AbstractsBiology & Animal Science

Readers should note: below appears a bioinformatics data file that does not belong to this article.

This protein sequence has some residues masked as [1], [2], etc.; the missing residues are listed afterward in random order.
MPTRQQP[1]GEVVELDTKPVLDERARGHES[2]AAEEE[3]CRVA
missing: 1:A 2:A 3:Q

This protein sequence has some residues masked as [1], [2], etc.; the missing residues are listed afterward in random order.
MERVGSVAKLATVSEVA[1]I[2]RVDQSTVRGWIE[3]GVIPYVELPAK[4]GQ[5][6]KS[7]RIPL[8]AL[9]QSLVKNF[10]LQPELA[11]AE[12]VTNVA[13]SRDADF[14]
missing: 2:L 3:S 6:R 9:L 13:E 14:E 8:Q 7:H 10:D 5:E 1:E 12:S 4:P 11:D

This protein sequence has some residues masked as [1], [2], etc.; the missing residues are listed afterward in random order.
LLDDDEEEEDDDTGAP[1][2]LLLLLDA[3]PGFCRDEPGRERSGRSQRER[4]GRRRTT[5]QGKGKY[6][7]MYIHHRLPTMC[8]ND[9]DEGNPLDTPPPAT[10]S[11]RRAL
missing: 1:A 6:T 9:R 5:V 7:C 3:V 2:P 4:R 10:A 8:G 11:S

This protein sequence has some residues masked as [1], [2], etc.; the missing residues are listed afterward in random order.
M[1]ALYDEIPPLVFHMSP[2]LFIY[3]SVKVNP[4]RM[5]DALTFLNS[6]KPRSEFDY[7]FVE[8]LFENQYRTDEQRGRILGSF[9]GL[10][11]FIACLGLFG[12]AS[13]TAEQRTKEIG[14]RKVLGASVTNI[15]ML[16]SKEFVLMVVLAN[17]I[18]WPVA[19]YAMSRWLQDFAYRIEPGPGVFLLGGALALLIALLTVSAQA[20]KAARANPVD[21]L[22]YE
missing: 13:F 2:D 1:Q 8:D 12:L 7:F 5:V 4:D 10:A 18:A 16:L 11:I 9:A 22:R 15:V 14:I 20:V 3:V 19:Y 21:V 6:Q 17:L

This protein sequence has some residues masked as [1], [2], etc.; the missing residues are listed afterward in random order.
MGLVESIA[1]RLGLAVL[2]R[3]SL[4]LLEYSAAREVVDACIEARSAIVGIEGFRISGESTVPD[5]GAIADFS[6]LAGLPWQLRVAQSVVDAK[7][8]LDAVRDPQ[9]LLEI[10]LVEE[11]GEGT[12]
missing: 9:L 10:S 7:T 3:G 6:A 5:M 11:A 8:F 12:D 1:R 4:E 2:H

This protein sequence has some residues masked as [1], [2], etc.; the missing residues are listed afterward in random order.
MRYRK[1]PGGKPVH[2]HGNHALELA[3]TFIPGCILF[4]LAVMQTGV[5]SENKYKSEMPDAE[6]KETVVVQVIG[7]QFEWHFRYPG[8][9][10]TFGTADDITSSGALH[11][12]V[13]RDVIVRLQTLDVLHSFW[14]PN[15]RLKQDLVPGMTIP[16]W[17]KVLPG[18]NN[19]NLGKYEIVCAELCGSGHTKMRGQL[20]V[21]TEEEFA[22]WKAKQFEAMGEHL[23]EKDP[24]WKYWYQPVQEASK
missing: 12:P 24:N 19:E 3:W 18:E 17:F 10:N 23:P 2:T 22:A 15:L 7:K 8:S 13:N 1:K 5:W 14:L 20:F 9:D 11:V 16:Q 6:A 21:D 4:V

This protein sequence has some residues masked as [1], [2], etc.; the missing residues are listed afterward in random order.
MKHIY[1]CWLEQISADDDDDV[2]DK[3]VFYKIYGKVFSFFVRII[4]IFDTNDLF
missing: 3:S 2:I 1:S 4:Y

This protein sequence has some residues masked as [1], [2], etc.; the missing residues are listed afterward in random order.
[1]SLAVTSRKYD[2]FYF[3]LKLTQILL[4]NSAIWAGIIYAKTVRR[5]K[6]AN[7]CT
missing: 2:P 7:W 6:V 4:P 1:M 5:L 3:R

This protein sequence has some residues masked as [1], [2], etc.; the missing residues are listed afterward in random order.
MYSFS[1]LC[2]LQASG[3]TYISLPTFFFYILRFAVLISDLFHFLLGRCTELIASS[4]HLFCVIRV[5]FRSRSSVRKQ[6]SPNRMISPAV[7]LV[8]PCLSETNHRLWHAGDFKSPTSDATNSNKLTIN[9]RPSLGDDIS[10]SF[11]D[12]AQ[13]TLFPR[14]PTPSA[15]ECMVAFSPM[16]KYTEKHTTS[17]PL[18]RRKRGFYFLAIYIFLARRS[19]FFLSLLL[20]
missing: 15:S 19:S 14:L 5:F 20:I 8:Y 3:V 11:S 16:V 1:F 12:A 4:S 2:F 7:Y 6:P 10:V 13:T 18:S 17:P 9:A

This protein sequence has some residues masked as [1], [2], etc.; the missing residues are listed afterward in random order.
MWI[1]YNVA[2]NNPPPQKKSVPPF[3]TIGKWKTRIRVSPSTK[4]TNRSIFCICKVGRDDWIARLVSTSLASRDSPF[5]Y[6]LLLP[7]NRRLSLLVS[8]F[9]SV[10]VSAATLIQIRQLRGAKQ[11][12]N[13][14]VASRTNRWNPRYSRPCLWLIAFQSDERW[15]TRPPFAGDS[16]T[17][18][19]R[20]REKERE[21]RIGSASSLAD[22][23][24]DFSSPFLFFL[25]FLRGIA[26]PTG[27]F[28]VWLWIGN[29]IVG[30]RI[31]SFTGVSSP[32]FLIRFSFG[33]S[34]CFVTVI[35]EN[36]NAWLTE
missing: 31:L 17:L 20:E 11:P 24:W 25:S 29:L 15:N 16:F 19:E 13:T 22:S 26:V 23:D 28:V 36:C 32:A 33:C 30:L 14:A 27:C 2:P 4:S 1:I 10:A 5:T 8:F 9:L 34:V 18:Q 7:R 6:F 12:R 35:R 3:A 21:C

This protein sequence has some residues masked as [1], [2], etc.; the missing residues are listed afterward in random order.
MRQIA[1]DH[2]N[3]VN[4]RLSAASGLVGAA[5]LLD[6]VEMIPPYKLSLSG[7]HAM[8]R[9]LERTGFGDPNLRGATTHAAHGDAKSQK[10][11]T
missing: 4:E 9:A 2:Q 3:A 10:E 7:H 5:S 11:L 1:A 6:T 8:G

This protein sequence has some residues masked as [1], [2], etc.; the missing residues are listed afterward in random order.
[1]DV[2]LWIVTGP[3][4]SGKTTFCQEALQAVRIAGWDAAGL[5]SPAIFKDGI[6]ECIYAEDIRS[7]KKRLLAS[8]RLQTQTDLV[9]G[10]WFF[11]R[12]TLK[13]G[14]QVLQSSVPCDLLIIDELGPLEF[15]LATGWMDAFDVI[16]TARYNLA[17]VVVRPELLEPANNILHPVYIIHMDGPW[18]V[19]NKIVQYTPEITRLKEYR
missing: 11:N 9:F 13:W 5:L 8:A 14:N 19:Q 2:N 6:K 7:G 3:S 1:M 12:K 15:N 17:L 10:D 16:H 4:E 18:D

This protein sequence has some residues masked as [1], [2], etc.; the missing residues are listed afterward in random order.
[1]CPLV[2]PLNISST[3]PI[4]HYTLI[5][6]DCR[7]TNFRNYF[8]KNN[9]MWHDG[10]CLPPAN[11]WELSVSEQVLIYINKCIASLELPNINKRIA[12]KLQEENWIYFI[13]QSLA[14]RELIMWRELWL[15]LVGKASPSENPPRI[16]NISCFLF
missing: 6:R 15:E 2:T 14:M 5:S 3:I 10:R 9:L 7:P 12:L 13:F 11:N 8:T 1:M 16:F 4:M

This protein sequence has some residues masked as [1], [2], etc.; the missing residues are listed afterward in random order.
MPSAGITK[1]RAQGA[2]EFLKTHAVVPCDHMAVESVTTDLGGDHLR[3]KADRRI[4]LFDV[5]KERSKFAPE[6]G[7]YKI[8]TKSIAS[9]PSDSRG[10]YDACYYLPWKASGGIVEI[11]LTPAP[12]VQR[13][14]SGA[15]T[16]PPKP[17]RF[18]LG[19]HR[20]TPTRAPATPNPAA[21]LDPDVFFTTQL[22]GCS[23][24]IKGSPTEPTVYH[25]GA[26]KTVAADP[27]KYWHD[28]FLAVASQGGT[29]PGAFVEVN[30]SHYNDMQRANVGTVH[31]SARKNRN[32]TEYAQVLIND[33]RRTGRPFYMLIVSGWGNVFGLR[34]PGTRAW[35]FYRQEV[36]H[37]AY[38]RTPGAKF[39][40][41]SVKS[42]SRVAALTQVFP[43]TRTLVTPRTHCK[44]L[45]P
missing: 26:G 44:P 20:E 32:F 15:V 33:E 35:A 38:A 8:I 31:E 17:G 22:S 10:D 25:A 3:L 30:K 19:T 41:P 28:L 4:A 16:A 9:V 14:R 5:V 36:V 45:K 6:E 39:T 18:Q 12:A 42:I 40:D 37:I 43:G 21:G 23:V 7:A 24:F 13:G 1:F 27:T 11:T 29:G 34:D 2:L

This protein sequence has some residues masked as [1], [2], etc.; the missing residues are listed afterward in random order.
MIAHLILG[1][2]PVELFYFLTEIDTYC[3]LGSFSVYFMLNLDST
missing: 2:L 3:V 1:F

During three subsequent reproductive seasons with contrasting food availability, the King Penguin Aptenodytes patagonicus responses were monitored in a small colony at Husvik, South Georgia. Observations of metal flipper rings were complemented with transponder implants; automatically scaling and time-depth recorders. Three central life-history parameters were studied: (1) Body reserves adjustments, (2) allocation of time and (3) off shore foraging (diving) behaviour. During the last season, poor food condition forced the birds to make state-dependent decisions that maximised foraging effort and squeezed time budgets, in order to maintain body mass. However, and contrary to life-history theory, at the cost of future fecundity.